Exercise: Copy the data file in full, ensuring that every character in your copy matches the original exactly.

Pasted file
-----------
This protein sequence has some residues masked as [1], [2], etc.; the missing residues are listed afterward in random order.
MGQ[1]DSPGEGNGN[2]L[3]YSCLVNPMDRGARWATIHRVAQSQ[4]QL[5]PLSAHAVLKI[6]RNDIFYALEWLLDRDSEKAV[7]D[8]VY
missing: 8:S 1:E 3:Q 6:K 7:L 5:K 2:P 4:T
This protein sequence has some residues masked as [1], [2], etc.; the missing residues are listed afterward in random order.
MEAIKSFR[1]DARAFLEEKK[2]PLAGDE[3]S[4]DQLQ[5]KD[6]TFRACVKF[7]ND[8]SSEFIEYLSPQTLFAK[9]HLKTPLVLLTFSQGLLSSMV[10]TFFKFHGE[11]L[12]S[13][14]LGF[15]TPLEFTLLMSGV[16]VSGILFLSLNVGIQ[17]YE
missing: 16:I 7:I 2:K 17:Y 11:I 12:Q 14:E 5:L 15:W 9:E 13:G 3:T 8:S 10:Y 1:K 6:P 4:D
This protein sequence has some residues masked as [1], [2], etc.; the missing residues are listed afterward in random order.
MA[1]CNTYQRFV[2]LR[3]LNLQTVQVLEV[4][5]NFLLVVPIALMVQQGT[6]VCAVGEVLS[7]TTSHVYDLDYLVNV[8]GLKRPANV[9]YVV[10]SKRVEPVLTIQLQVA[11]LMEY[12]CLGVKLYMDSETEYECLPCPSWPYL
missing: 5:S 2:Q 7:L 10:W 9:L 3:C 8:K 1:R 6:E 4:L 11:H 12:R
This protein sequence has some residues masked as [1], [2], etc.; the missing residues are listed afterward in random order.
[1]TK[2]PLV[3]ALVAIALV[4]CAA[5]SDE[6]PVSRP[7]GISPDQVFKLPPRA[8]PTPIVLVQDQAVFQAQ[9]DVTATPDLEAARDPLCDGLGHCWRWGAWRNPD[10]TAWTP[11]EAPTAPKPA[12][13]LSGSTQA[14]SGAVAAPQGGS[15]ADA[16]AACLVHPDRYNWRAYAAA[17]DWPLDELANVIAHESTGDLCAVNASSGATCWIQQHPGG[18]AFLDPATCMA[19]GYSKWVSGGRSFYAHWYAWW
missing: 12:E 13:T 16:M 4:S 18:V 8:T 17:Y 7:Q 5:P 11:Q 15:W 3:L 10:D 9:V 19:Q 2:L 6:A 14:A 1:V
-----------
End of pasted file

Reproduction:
This protein sequence has some residues masked as [1], [2], etc.; the missing residues are listed afterward in random order.
MGQ[1]DSPGEGNGN[2]L[3]YSCLVNPMDRGARWATIHRVAQSQ[4]QL[5]PLSAHAVLKI[6]RNDIFYALEWLLDRDSEKAV[7]D[8]VY
missing: 8:S 1:E 3:Q 6:K 7:L 5:K 2:P 4:T
This protein sequence has some residues masked as [1], [2], etc.; the missing residues are listed afterward in random order.
MEAIKSFR[1]DARAFLEEKK[2]PLAGDE[3]S[4]DQLQ[5]KD[6]TFRACVKF[7]ND[8]SSEFIEYLSPQTLFAK[9]HLKTPLVLLTFSQGLLSSMV[10]TFFKFHGE[11]L[12]S[13][14]LGF[15]TPLEFTLLMSGV[16]VSGILFLSLNVGIQ[17]YE
missing: 16:I 7:I 2:K 17:Y 11:I 12:Q 14:E 5:L 15:W 9:E 13:G 3:T 8:S 10:Y 1:K 6:P 4:D
This protein sequence has some residues masked as [1], [2], etc.; the missing residues are listed afterward in random order.
MA[1]CNTYQRFV[2]LR[3]LNLQTVQVLEV[4][5]NFLLVVPIALMVQQGT[6]VCAVGEVLS[7]TTSHVYDLDYLVNV[8]GLKRPANV[9]YVV[10]SKRVEPVLTIQLQVA[11]LMEY[12]CLGVKLYMDSETEYECLPCPSWPYL
missing: 5:S 2:Q 7:L 10:W 9:L 3:C 8:K 1:R 6:E 4:L 11:H 12:R
This protein sequence has some residues masked as [1], [2], etc.; the missing residues are listed afterward in random order.
[1]TK[2]PLV[3]ALVAIALV[4]CAA[5]SDE[6]PVSRP[7]GISPDQVFKLPPRA[8]PTPIVLVQDQAVFQAQ[9]DVTATPDLEAARDPLCDGLGHCWRWGAWRNPD[10]TAWTP[11]EAPTAPKPA[12][13]LSGSTQA[14]SGAVAAPQGGS[15]ADA[16]AACLVHPDRYNWRAYAAA[17]DWPLDELANVIAHESTGDLCAVNASSGATCWIQQHPGG[18]AFLDPATCMA[19]GYSKWVSGGRSFYAHWYAWW
missing: 12:E 13:T 16:M 4:S 18:V 8:T 17:Y 7:Q 5:P 11:Q 15:W 3:L 10:D 9:V 19:Q 2:L 6:A 14:A 1:V